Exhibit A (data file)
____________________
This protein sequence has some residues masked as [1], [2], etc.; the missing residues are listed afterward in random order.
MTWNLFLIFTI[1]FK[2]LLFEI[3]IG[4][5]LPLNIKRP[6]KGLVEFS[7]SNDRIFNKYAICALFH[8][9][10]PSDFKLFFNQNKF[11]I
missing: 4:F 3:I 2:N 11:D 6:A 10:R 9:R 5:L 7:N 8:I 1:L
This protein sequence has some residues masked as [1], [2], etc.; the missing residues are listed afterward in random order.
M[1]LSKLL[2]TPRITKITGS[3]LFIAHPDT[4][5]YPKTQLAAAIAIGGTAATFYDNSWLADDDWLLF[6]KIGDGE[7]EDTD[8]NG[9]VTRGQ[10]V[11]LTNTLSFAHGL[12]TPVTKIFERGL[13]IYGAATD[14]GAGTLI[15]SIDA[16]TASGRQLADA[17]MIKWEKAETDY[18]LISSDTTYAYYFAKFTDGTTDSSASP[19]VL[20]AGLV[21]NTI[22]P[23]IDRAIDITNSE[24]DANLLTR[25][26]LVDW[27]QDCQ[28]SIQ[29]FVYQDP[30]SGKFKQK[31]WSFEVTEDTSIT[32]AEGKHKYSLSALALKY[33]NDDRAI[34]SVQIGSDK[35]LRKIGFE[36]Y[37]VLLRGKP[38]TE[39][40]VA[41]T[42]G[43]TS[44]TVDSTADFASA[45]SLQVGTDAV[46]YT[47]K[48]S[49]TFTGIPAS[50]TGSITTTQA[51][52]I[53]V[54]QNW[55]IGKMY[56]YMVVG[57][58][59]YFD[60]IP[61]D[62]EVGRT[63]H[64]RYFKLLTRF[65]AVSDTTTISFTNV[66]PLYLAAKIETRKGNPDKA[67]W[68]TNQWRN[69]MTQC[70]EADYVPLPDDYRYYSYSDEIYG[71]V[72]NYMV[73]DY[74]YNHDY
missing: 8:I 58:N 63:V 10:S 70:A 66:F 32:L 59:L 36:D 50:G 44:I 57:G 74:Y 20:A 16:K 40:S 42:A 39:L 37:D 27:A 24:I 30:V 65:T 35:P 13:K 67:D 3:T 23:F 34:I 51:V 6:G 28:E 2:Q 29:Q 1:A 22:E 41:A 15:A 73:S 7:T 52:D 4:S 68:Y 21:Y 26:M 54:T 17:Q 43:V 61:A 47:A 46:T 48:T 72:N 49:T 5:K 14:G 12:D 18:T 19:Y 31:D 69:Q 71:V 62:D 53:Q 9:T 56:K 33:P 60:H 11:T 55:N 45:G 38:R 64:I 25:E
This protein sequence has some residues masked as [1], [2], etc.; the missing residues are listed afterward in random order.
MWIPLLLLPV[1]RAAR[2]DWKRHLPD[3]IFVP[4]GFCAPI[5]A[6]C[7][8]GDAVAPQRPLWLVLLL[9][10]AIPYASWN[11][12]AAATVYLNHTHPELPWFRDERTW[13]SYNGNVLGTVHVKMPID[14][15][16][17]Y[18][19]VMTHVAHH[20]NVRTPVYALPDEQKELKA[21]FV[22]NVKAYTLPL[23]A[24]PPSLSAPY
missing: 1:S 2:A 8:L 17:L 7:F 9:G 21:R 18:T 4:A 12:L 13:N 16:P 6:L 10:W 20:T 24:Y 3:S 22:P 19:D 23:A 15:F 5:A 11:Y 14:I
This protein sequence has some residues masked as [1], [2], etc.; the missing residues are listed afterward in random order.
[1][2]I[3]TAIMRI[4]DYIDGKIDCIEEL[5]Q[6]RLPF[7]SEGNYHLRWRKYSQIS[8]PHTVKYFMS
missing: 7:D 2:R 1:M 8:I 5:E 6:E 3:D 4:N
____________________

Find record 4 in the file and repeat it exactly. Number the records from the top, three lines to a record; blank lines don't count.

This protein sequence has some residues masked as [1], [2], etc.; the missing residues are listed afterward in random order.
[1][2]I[3]TAIMRI[4]DYIDGKIDCIEEL[5]Q[6]RLPF[7]SEGNYHLRWRKYSQIS[8]PHTVKYFMS
missing: 7:D 2:R 1:M 8:I 5:E 6:E 3:D 4:N